Apart from a year’s study in Britain in 1913, she worked in the town of Waimate for the rest of her life, eventually becoming a partner in a doctors’ practice there. The head of the private practice was Dr H. C. Barclay, and Margaret boarded with him and his wife when she first moved to Waimate Her first record at the practice is on 03 March 1897, where she acted as the anaesthetist for a surgery Dr Barclay was performing. She continued in this position until 20 March 1898 where she performed her first surgery as the operator while Dr Barclay administered the anaesthetics. By 1908 she was performing the majority of the surgeries at the clinic. When the 1918 influenza pandemic struck she began working day and night; she not only gave medical care to her patients but attended to any urgent domestic tasks, which at times included feeding babies and milking cows. Unfortunately, Margaret Cruickshank caught influenza herself and died of pneumonia at Waimate on 28 November 1918. Due to the epidemic, Margaret did not want people congregating together and therefore the funeral was not advertised. However, her popularity was too great and during her funeral procession, the streets were lined with people honouring her memory.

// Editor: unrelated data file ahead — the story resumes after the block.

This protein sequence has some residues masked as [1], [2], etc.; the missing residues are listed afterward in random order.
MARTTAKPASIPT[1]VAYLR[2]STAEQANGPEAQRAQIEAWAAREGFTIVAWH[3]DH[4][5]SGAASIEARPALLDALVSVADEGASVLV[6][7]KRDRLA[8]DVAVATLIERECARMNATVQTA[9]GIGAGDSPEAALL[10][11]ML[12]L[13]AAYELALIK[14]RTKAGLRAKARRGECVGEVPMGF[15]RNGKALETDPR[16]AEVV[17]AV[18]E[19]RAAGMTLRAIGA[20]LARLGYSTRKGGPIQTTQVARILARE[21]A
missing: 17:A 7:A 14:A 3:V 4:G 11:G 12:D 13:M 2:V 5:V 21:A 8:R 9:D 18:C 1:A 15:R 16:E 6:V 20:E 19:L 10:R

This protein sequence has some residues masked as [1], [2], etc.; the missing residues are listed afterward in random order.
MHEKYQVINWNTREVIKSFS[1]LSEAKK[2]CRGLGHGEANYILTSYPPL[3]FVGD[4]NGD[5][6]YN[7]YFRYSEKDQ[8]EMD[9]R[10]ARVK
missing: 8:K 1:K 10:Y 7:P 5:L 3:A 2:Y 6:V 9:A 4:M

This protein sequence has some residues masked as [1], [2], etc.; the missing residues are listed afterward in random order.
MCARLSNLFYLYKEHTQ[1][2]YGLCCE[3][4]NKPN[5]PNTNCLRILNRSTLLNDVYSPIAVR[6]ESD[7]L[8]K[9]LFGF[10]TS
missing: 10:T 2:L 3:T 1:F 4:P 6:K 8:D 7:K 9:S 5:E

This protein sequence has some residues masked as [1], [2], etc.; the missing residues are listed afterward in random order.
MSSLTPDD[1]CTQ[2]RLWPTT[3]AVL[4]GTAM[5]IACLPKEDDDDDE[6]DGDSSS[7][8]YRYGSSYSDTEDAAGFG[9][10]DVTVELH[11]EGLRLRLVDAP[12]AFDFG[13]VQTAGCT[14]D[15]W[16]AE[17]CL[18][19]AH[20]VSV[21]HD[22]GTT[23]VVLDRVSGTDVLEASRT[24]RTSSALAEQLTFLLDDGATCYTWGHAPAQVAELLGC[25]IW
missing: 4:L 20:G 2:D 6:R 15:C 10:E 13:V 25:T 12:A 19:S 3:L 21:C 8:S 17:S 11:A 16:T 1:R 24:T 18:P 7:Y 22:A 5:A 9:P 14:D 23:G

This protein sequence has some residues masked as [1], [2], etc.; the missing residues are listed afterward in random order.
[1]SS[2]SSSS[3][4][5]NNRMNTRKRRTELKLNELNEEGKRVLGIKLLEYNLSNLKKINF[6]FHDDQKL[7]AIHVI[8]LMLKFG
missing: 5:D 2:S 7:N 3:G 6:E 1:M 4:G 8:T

On 25 January 1922, five years after her death, the town erected a marble statue in her name. The residents of Waimate had commissioned the sculptor, William Trethewey, to design and craft the statue based on photographs. The statue was unveiled by Mrs Barclay in the town’s central park and still stands there today. The inscription reads: Margaret B. Cruickshank M.D. The beloved physician, faithful unto death. This statue was the first erected to a woman in New Zealand.